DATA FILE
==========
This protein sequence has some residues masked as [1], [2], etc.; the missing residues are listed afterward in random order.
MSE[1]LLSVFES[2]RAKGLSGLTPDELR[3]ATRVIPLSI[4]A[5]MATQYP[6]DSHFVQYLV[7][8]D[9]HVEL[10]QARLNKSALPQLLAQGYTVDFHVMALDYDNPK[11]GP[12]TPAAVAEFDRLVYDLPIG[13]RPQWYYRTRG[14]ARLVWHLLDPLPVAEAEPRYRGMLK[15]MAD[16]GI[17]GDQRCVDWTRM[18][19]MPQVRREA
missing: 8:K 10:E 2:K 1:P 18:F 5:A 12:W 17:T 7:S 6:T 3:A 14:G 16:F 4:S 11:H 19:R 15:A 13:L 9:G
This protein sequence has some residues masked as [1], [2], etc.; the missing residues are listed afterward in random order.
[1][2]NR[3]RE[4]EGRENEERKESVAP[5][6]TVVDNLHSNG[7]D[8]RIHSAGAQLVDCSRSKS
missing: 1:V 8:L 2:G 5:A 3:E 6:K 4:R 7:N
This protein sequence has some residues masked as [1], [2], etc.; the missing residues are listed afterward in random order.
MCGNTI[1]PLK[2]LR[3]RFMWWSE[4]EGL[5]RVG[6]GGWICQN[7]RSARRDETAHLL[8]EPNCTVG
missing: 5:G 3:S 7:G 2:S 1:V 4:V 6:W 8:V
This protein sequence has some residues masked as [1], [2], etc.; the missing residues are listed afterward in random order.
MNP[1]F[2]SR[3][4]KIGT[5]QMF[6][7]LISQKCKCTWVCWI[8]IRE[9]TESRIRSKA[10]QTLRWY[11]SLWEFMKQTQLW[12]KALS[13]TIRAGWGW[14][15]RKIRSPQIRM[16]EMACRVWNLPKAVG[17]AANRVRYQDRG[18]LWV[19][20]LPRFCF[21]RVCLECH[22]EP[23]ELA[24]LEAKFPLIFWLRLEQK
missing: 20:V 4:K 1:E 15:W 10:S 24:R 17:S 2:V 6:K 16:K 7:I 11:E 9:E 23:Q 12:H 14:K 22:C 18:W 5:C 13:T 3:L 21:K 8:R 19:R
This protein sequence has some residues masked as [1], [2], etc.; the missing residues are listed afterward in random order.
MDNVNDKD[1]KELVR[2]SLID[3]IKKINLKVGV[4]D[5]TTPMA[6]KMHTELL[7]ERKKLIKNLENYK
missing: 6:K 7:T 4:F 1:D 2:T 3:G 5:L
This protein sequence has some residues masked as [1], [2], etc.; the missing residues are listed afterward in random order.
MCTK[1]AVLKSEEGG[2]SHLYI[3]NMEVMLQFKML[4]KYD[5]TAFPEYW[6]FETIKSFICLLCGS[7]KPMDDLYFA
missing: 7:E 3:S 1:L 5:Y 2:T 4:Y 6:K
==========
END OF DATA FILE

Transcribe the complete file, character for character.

This protein sequence has some residues masked as [1], [2], etc.; the missing residues are listed afterward in random order.
MSE[1]LLSVFES[2]RAKGLSGLTPDELR[3]ATRVIPLSI[4]A[5]MATQYP[6]DSHFVQYLV[7][8]D[9]HVEL[10]QARLNKSALPQLLAQGYTVDFHVMALDYDNPK[11]GP[12]TPAAVAEFDRLVYDLPIG[13]RPQWYYRTRG[14]ARLVWHLLDPLPVAEAEPRYRGMLK[15]MAD[16]GI[17]GDQRCVDWTRM[18][19]MPQVRREA
missing: 8:K 10:E 2:K 1:P 18:F 5:A 12:W 17:T 7:S 6:T 3:A 14:G 16:F 4:S 11:H 19:R 15:A 13:L 9:G
This protein sequence has some residues masked as [1], [2], etc.; the missing residues are listed afterward in random order.
[1][2]NR[3]RE[4]EGRENEERKESVAP[5][6]TVVDNLHSNG[7]D[8]RIHSAGAQLVDCSRSKS
missing: 1:V 8:L 2:G 5:A 3:E 6:K 4:R 7:N
This protein sequence has some residues masked as [1], [2], etc.; the missing residues are listed afterward in random order.
MCGNTI[1]PLK[2]LR[3]RFMWWSE[4]EGL[5]RVG[6]GGWICQN[7]RSARRDETAHLL[8]EPNCTVG
missing: 5:G 3:S 7:G 2:S 1:V 4:V 6:W 8:V
This protein sequence has some residues masked as [1], [2], etc.; the missing residues are listed afterward in random order.
MNP[1]F[2]SR[3][4]KIGT[5]QMF[6][7]LISQKCKCTWVCWI[8]IRE[9]TESRIRSKA[10]QTLRWY[11]SLWEFMKQTQLW[12]KALS[13]TIRAGWGW[14][15]RKIRSPQIRM[16]EMACRVWNLPKAVG[17]AANRVRYQDRG[18]LWV[19][20]LPRFCF[21]RVCLECH[22]EP[23]ELA[24]LEAKFPLIFWLRLEQK
missing: 20:V 4:K 1:E 15:W 10:S 24:R 17:S 2:V 6:K 16:K 7:I 11:E 9:E 23:Q 12:H 14:K 22:C 18:W 5:C 13:T 3:L 21:K 8:R 19:R
This protein sequence has some residues masked as [1], [2], etc.; the missing residues are listed afterward in random order.
MDNVNDKD[1]KELVR[2]SLID[3]IKKINLKVGV[4]D[5]TTPMA[6]KMHTELL[7]ERKKLIKNLENYK
missing: 6:K 7:T 4:F 1:D 2:T 3:G 5:L
This protein sequence has some residues masked as [1], [2], etc.; the missing residues are listed afterward in random order.
MCTK[1]AVLKSEEGG[2]SHLYI[3]NMEVMLQFKML[4]KYD[5]TAFPEYW[6]FETIKSFICLLCGS[7]KPMDDLYFA
missing: 7:E 3:S 1:L 5:Y 2:T 4:Y 6:K